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Just How United Is NATO (And the World) Against Russia?

Ukraine Russia
Ukrainian tank firing. Image Credit: Creative Commons.

Biden administration officials frequently boast about NATO’s unprecedented unity regarding its policy response to Russia’s invasion of Ukraine. To some extent, that attitude is warranted. The allies have agreed to impose sanctions of unusual severity against both Russian leaders and the overall Russian economy. Germany even put approval of the nearly complete Nord Stream 2 natural gas pipeline from Russia on indefinite hold.

Moscow’s aggression also has triggered a sense of alarm and a more serious attitude in multiple European countries about doing more for NATOs collective defense mission.  That shift has been especially evident in Germany, where Chancellor Olaf Scholz’s government approved an emergency fund to boost Berlin’s military budget by 100 billion Euros.  The latter move would finally fulfill Germany’s longstanding pledge (along with all other NATO members) to spend at least 2 percent of Gross Domestic Product annually on defense.  Berlin had repeatedly procrastinated about carrying out that commitment.  A far more militant posture by the Scholz government also was apparent when it stated an intent to ship weapons to Ukraine to bolster that country’s military resistance.  Previous German governments would have considered such involvement in a raging war unthinkable.  Numerous other NATO members, including the United States, already are pouring weapons into Ukraine.

Nevertheless, it is easy to overstate the degree of unity regarding policy toward Russia even among NATO members, much less within the broader international community. Indeed, some cracks already are beginning to form in NATO’s solid front. When Poland’s Vice Premier, Jaroslaw Kaczynski, suggested that the Alliance send an armed peacekeeping force to Ukraine to provide humanitarian aid, the reactions were widely divergent. Estonian Defense Minister Kalle Laanet said that a proposed peacekeeping mission was “one of the possibilities” NATO should consider, but several other governments pushed back. We’re “still in too early stages to talk about that,” said Dutch Defense Minister Kajsa Ollongren, adding that such a deployment would need the backing of the United Nations Security Council—a requirement that made the plan a nonstarter, since as a permanent member of the Council, Russia holds veto power.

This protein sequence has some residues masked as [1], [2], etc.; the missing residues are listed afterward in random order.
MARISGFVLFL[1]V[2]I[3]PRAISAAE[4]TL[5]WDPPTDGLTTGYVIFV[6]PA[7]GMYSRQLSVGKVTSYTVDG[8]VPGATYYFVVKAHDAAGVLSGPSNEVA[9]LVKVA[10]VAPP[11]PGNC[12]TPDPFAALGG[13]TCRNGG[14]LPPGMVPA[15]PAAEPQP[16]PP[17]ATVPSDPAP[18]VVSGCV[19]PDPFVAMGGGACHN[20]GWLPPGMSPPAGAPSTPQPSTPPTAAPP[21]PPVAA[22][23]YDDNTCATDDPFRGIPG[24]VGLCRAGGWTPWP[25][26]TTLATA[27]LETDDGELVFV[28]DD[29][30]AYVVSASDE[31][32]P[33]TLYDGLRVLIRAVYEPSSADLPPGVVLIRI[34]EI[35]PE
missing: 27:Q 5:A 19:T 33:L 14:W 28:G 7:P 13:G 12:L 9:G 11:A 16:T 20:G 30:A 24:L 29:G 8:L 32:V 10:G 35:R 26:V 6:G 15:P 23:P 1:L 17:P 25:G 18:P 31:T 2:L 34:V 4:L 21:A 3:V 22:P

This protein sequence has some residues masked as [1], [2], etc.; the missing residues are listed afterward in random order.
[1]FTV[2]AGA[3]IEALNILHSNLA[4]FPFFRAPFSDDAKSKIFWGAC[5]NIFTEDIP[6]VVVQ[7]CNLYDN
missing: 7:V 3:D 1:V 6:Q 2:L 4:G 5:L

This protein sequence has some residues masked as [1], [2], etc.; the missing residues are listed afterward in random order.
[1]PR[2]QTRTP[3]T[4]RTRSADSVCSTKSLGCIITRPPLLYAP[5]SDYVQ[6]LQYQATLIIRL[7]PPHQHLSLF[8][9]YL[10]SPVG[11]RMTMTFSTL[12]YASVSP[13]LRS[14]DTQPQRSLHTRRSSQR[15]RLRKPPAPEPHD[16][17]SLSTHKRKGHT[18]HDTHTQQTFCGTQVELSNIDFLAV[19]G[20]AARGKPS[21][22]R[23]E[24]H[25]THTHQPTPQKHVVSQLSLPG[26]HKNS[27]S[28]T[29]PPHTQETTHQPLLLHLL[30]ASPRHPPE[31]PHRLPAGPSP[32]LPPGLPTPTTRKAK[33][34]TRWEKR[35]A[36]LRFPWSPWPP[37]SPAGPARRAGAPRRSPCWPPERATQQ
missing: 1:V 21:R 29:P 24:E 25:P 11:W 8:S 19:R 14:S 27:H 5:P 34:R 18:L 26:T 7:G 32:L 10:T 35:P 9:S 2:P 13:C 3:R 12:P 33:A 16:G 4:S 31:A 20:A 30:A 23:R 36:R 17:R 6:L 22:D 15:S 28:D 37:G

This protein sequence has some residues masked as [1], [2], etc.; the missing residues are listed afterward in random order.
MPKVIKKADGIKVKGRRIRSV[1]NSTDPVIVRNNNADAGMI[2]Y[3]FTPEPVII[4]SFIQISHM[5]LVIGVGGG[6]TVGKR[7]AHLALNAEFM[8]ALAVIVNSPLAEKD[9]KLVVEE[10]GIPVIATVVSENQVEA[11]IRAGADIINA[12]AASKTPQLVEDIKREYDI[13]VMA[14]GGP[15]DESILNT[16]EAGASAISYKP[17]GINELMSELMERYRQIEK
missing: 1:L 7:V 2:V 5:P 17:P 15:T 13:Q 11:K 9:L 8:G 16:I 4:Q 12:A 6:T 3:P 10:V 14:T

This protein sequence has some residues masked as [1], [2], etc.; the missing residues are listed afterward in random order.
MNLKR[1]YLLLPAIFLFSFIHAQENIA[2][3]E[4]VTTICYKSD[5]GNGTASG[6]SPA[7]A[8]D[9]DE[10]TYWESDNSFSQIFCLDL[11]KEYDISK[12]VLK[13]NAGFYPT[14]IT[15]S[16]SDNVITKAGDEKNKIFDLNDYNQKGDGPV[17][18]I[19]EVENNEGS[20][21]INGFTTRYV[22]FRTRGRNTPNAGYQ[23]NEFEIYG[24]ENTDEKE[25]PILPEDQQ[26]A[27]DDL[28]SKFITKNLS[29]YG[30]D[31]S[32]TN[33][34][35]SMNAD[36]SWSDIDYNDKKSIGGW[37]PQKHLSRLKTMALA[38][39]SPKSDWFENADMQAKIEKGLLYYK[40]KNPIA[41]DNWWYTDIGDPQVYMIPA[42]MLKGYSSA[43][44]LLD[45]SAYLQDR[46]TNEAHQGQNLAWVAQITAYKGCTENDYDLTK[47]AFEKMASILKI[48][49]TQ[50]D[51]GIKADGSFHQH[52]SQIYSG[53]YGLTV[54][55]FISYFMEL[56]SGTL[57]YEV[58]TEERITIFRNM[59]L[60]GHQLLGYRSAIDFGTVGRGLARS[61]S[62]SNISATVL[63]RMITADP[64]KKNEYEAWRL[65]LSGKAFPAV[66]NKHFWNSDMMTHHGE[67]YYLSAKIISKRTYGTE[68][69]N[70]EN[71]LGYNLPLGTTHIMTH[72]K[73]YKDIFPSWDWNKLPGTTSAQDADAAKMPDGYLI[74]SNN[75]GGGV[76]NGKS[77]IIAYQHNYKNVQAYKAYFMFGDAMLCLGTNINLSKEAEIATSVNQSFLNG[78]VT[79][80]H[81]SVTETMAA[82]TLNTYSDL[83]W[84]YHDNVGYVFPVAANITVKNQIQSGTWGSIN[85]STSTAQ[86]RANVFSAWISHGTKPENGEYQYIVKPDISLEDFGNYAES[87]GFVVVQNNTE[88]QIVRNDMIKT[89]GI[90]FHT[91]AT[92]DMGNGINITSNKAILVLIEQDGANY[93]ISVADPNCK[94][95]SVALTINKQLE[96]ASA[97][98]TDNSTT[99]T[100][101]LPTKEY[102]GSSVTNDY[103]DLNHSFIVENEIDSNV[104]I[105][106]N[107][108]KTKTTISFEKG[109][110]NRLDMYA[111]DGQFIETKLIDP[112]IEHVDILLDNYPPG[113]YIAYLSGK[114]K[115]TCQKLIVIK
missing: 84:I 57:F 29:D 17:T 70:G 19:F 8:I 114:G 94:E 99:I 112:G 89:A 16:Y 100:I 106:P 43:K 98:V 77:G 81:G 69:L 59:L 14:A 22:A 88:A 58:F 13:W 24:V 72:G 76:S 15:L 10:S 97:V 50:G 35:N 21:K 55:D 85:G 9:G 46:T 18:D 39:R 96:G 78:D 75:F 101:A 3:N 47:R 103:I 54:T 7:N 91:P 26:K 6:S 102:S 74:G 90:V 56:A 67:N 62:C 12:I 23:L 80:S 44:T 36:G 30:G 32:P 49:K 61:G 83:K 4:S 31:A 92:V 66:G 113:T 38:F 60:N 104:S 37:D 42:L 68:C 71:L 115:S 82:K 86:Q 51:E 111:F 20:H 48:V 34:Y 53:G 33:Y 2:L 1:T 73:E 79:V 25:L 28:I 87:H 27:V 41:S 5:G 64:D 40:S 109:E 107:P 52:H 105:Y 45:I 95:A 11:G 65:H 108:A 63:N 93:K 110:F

Divisions within NATO are even increasingly evident on the issue of providing weapons to Ukraine. Addressing a massive campaign rally on March 15, Hungary’s prime minister, Viktor Orban, emphasized that “we must stay out of this war … therefore we will not send any troops or weapons to the battlegrounds.” A few days later, Bulgarian Prime Minister Kiril Petkov stated flatly that his country will not engage in “hostilities” in Ukraine and that no arms will be supplied.

Beyond NATO (and longstanding U.S. allies in East Asia), the absence of support for Washington’s strategy of imposing harsh penalties on Russia is glaringly evident. That problem surfaced almost immediately. On March 2, the United Nations General Assembly approved a resolution condemning Russia’s invasion of Ukraine and calling for the immediate withdrawal of Russian military forces. 141 countries voted for the resolution, and U.S. officials gloated that only 5 voted against it.

However, a stunning 35 countries decided to abstain, even though a favorable vote to placate the United States and its allies should have been an easy option, since the resolution was purely symbolic, not obligating UN members to take any substantive action. Yet a significant number of countries in Asia, the Greater Middle East, and Sub-Saharan Africa, opted to snub Washington.  When more than 20 percent of the General Assembly’s membership refuses to embrace a purely feel-good measure Washington wants passed, the U.S.-sponsored global coalition looks fragile indeed.

It is especially ominous for U.S. objectives that both China and India have remained firm in their opposition to imposing economic sanctions on Russia—as have numerous other countries outside of Europe and East Asia.  Even portions of Latin America have balked at waging an economic war against Russia. Indeed, beyond Washington’s network of traditional allies, the isolation of Russia appears to be significantly exaggerated.

Political scientists frequently note that coalitions tend to be a mile wide but only an inch deep. That situation may well apply to NATO unity regarding policy toward Russia. When it comes to the rest of the world, any sense of unity on that issue is not even a half-inch deep.

Ted Galen Carpenter, a senior fellow in defense and foreign policy studies at the Cato Institute and a contributing editor at 19FortyFive, is the author of 12 books and more than 950 articles on international affairs. He is also a 1945 Contributing Editor. 

Written By

Ted Galen Carpenter, a senior fellow in security studies at the Cato Institute, is the author of 12 books and more than 900 articles on international affairs.  His books include (with Doug Bandow) The Korean Conundrum: America’s Troubled Relations with North and South Korea (Palgrave-Macmillan, 2004).